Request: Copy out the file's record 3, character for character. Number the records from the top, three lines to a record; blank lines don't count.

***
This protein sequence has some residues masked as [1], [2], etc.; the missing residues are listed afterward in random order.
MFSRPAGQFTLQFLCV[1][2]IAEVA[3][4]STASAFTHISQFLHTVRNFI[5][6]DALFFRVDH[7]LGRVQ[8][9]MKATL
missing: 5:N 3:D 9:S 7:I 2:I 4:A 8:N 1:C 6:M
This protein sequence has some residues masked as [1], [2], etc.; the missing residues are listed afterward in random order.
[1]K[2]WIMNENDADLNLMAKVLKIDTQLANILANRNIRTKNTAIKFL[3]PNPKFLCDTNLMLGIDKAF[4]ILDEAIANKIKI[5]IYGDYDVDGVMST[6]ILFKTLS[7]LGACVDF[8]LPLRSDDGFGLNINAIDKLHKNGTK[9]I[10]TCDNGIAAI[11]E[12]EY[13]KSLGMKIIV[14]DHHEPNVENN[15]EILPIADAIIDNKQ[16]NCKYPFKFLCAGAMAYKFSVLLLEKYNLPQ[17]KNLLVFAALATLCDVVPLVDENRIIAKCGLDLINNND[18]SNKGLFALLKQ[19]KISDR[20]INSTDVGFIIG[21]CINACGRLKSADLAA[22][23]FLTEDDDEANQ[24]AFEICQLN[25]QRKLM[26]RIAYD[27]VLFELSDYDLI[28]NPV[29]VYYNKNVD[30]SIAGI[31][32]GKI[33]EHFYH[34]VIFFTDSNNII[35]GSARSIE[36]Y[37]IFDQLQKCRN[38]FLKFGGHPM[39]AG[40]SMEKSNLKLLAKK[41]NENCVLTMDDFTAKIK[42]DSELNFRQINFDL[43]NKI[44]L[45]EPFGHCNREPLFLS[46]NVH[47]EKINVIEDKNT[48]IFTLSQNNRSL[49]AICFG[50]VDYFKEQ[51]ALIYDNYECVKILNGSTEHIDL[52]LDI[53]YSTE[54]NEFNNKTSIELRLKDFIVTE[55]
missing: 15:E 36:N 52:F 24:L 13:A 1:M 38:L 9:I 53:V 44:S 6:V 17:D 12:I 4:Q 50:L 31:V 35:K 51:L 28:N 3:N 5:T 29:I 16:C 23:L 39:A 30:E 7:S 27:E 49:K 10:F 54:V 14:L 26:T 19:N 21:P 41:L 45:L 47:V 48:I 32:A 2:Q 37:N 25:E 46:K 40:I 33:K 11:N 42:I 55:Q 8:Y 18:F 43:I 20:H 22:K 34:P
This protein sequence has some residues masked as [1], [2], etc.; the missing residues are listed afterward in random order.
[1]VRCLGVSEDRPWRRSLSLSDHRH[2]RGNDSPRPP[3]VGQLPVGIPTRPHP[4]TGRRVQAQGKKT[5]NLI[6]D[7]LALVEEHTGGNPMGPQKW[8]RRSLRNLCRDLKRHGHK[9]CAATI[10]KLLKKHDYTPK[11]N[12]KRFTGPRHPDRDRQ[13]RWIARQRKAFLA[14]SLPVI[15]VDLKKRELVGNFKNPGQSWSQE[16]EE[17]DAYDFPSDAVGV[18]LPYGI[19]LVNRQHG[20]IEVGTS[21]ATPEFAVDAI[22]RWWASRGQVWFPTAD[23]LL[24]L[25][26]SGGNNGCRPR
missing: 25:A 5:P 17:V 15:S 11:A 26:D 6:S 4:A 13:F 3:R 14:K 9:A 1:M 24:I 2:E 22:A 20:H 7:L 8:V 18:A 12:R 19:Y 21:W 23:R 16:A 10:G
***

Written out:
This protein sequence has some residues masked as [1], [2], etc.; the missing residues are listed afterward in random order.
[1]VRCLGVSEDRPWRRSLSLSDHRH[2]RGNDSPRPP[3]VGQLPVGIPTRPHP[4]TGRRVQAQGKKT[5]NLI[6]D[7]LALVEEHTGGNPMGPQKW[8]RRSLRNLCRDLKRHGHK[9]CAATI[10]KLLKKHDYTPK[11]N[12]KRFTGPRHPDRDRQ[13]RWIARQRKAFLA[14]SLPVI[15]VDLKKRELVGNFKNPGQSWSQE[16]EE[17]DAYDFPSDAVGV[18]LPYGI[19]LVNRQHG[20]IEVGTS[21]ATPEFAVDAI[22]RWWASRGQVWFPTAD[23]LL[24]L[25][26]SGGNNGCRPR
missing: 25:A 5:P 17:V 15:S 11:A 26:D 6:S 4:A 13:F 3:R 14:K 9:A 1:M 24:I 2:E 22:A 20:H 7:L 8:V 18:A 12:R 19:Y 21:W 23:R 16:A 10:G